Rather, make a list of all of your expenses. Think of all the categories, like grocery, health care, gas, cable bill, cell phone, etc. Most of the categories have variable expenses. Grocery bill, electricity bill or gas expenses vary each month. variable such as gas, electricity, groceries, health, etc. Now, instead of budgeting the average amount each month, budget the maximum you might expect to pay in a month.
As a rule of thumb, we average the expenses while budgeting for a given month. Now stop allocating an average amount in a variable expense category. You start allocating the maximum expense you had in last 12 month. If in January your electricity bill was $160, do allocate $160 every month. In summer when you get lesser bills, you’ll have more surplus.
Another example: Say that you have a 15-gallon car that you fill up thrice a month (with the gas price of $2 a gallon today) Assume that gas prices are still $4 a gallon. So instead of budgeting $90 a month, you budget $180 a month for gas.
Now, what’s the difference?
There’s a catch in this style. You should really train your mind that having a budget of $180 doesn’t really mean you can drive extra miles or you stop the car pooling if you were doing that.The extra budgeted amount is really for surplus and is not for increased spending.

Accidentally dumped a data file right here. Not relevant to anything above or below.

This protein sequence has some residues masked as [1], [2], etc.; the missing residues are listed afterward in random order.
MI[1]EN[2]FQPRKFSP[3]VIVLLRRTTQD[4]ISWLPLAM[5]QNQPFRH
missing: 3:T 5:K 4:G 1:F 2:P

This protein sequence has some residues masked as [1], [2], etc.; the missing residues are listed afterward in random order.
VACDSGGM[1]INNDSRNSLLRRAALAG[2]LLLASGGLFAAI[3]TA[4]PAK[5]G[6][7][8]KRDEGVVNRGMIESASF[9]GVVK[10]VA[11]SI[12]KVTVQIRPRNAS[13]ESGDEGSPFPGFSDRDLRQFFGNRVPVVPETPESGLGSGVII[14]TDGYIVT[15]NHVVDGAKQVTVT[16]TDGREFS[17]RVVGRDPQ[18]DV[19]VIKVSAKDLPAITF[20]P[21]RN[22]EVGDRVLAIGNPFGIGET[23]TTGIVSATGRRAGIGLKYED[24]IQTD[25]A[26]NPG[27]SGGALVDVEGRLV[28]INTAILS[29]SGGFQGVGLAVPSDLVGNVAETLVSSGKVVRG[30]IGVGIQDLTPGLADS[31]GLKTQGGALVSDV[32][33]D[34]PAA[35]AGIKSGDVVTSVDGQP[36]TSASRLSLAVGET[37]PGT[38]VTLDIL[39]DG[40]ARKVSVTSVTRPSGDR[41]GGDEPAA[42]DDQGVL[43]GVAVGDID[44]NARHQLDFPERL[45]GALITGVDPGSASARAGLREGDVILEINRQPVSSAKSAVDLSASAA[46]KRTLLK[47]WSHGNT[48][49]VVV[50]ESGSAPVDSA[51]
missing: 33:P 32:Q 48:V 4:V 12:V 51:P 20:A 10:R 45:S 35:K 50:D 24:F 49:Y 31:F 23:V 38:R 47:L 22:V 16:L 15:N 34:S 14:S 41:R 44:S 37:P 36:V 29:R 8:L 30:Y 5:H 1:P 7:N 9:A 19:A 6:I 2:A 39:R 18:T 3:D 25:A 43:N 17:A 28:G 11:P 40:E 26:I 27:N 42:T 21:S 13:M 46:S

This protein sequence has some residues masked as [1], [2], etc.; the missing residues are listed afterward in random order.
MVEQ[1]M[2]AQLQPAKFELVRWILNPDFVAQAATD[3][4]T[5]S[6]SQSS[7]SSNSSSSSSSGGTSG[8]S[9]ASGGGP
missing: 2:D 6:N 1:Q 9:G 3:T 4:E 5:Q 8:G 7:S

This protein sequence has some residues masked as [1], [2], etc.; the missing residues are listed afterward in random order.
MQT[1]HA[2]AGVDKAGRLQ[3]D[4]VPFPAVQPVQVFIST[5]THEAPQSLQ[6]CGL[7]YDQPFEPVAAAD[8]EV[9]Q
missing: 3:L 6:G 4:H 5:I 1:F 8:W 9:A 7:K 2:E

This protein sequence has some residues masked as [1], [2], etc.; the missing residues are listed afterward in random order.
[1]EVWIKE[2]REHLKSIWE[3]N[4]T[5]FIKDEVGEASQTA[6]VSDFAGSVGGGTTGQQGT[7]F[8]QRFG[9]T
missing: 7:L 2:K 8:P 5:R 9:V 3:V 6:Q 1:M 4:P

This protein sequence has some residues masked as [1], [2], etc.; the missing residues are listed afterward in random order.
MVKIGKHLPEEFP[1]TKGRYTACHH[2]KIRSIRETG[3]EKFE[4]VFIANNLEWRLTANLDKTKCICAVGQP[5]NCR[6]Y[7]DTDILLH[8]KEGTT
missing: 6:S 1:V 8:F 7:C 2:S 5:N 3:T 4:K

The moment you master this budgeting style you will start saving for the emergency. How? Let see the next section.
Saving budget surplus in emergency fund
Now that you have surpluses on almost every expense types. put them away in saving accounts? Some online saving accounts do offer interest. Although today’s interest rate is very low, even a 1% return on your savings is not bad. Put it in savings, of course! Specifically, you want to “roll over” the difference between your over-estimated budget and what you actually spent.
Now another trick to try is having either multiple savings accounts, one for each expense category or trying some banks where they offer an envelope style savings account. Ally bank, I heard, offer such facility. You can create virtual envelopes with them and put in money to an individual envelope.
Let’s say you save $40 from grocery budget, you create an envelope for grocery and put $40 in it. Over the months, you’ll watch your envelopes grow (and account value as a whole).With this technique, you will always be ahead of your actual expenses. This amount that you have in the bank can be used as an emergency fund.
Now that you know how to build an emergency fund with a low-income, you’ll probably start with you savings journey soon and fulfil your financial dream of being debt free and having enough saving. Simply by over-budgeting and saving the surplus you will be saving money every month without having to really think about it.
Simply by budgeting more than required and saving the extra you can save money every month without having to really struggle for it.
Readers, what’s your opinion about this idea, let us know if it can help you reach one of the most important milestones of personal finance, building and funding an emergency fund.